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Theorem: Every topological manifold is locally compact. In fact, it has a countable basis of precompact Euclidean topological balls.

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Now, perhaps a more interesting (because it is not as obvious) fact is the following:

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Theorem: Let M be a topological manifold. Then, M is connected if and only if it’s path connected.

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This follows immediately from the following lemma:

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Lemma: Let X be a locally path connected connected space, then X is path connected.

Proof: Let x_0\in X and let \Omega be the set of all points in X for which there is a path from x_0 to that point. Since \Omega\ne\varnothing (x_0\in \Omega) it suffices to prove that it is both open and closed (and the result will then follow from X‘s connectedness). So, let x\in\Omega. By assumption there exists some neighborhood U of it such that U is path connected, we claim that U\subseteq\Omega. To see this, let x'\in U. Concatenating the paths from x to x', and from x to x_0 we can then construct a path from x' to x_0 and so x'\in \Omega. It follows that \Omega is open.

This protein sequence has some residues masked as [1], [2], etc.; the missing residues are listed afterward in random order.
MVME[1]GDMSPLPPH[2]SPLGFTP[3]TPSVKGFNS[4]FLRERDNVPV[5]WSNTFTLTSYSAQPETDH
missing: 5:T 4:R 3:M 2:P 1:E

Now, to show that \Omega is closed we show it is invariant under closure, and since \Omega\subseteq\overline{\Omega} it suffices to show the reverse inclusion. So, let x\in\overline{\Omega}. Then, by X‘s local connectedness there exists a neighborhood U of x which is path connected. But, since x\in\overline{\Omega} there must be some point x'\in\Omega\cap U. So, using the exact same technique described in theorem (*) again we may connect the path from x to x' and  the path from x' to x_0 to get a path from x to x_0. It follows that x\in\Omega.

Thus, \Omega is open and closed and since it’s non-empty it must be that \Omega=X. But, that means that every point of X may be connected to x_0 by a path. This clearly implies the theorem. \blacksquare

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Last but not least we prove the, very interesting, fact that the fundamental group of a topological manifold is necessarily countable. This, once again, is due to the fact that our manifold has a countable cover by topological Euclidean balls. Note, since connectedness is equivalent to path connectedness, the independence of base point for fundamental groups comes to connected manifolds. Our proof heavily follows [1].

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Theorem: Let M be a connected topological manifold, then \pi_1(M) is countable.